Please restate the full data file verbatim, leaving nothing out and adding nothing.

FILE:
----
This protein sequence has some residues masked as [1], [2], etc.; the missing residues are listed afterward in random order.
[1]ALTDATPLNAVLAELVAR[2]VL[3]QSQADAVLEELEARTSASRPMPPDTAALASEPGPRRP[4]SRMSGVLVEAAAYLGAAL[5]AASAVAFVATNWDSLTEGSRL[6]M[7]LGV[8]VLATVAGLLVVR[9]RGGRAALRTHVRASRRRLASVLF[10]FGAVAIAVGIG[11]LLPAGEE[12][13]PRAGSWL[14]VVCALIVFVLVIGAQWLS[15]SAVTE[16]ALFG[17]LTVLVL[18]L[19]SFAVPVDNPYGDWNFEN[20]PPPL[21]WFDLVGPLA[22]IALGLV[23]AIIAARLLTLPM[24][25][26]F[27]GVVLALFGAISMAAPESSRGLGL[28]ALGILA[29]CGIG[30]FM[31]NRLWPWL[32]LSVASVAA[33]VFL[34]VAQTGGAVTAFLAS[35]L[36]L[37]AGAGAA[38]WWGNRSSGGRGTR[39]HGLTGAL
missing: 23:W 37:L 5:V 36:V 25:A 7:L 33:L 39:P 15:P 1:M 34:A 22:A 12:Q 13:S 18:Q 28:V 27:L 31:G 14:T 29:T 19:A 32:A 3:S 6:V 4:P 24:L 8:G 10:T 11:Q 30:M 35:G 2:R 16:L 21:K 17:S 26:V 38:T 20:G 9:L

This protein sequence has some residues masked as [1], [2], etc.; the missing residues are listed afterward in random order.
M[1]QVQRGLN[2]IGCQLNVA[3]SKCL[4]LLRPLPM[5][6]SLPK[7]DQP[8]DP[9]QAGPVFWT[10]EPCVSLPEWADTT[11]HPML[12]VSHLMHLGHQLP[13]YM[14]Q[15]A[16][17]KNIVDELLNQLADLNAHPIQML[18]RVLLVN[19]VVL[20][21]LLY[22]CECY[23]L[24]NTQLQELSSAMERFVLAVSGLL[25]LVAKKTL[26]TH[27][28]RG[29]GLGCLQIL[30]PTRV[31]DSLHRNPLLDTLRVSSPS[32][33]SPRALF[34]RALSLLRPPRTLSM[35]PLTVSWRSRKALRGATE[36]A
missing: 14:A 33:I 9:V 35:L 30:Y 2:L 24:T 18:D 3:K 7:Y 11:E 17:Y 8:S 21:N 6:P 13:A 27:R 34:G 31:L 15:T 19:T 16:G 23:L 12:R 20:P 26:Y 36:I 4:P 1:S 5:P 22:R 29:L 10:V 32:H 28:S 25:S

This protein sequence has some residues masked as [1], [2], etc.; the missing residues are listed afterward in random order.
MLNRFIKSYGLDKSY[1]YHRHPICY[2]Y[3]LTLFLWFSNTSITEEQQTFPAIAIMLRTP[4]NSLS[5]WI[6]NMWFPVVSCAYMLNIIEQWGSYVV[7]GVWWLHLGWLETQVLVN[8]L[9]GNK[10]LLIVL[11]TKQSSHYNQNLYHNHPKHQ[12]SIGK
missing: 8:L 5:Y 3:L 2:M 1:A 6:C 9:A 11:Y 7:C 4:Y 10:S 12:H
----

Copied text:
This protein sequence has some residues masked as [1], [2], etc.; the missing residues are listed afterward in random order.
[1]ALTDATPLNAVLAELVAR[2]VL[3]QSQADAVLEELEARTSASRPMPPDTAALASEPGPRRP[4]SRMSGVLVEAAAYLGAAL[5]AASAVAFVATNWDSLTEGSRL[6]M[7]LGV[8]VLATVAGLLVVR[9]RGGRAALRTHVRASRRRLASVLF[10]FGAVAIAVGIG[11]LLPAGEE[12][13]PRAGSWL[14]VVCALIVFVLVIGAQWLS[15]SAVTE[16]ALFG[17]LTVLVL[18]L[19]SFAVPVDNPYGDWNFEN[20]PPPL[21]WFDLVGPLA[22]IALGLV[23]AIIAARLLTLPM[24][25][26]F[27]GVVLALFGAISMAAPESSRGLGL[28]ALGILA[29]CGIG[30]FM[31]NRLWPWL[32]LSVASVAA[33]VFL[34]VAQTGGAVTAFLAS[35]L[36]L[37]AGAGAA[38]WWGNRSSGGRGTR[39]HGLTGAL
missing: 23:W 37:L 5:V 36:V 25:A 7:L 33:L 39:P 15:P 1:M 34:A 22:A 12:Q 13:S 18:Q 28:V 27:L 31:G 14:T 29:T 19:A 32:A 3:S 6:V 4:P 24:L 8:G 10:T 11:Q 30:M 35:G 2:R 16:L 21:K 17:S 26:V 38:T 20:G 9:L

This protein sequence has some residues masked as [1], [2], etc.; the missing residues are listed afterward in random order.
M[1]QVQRGLN[2]IGCQLNVA[3]SKCL[4]LLRPLPM[5][6]SLPK[7]DQP[8]DP[9]QAGPVFWT[10]EPCVSLPEWADTT[11]HPML[12]VSHLMHLGHQLP[13]YM[14]Q[15]A[16][17]KNIVDELLNQLADLNAHPIQML[18]RVLLVN[19]VVL[20][21]LLY[22]CECY[23]L[24]NTQLQELSSAMERFVLAVSGLL[25]LVAKKTL[26]TH[27][28]RG[29]GLGCLQIL[30]PTRV[31]DSLHRNPLLDTLRVSSPS[32][33]SPRALF[34]RALSLLRPPRTLSM[35]PLTVSWRSRKALRGATE[36]A
missing: 14:A 33:I 9:V 35:L 30:Y 2:L 24:T 18:D 3:K 7:Y 11:E 17:Y 8:S 21:N 6:P 13:A 27:R 34:G 31:L 15:T 19:T 16:G 23:L 12:R 20:P 26:Y 36:I 4:P 1:S 5:P 22:R 29:L 10:V 32:H 28:S 25:S

This protein sequence has some residues masked as [1], [2], etc.; the missing residues are listed afterward in random order.
MLNRFIKSYGLDKSY[1]YHRHPICY[2]Y[3]LTLFLWFSNTSITEEQQTFPAIAIMLRTP[4]NSLS[5]WI[6]NMWFPVVSCAYMLNIIEQWGSYVV[7]GVWWLHLGWLETQVLVN[8]L[9]GNK[10]LLIVL[11]TKQSSHYNQNLYHNHPKHQ[12]SIGK
missing: 8:L 5:Y 3:L 2:M 1:A 6:C 9:A 11:Y 7:C 4:Y 10:S 12:H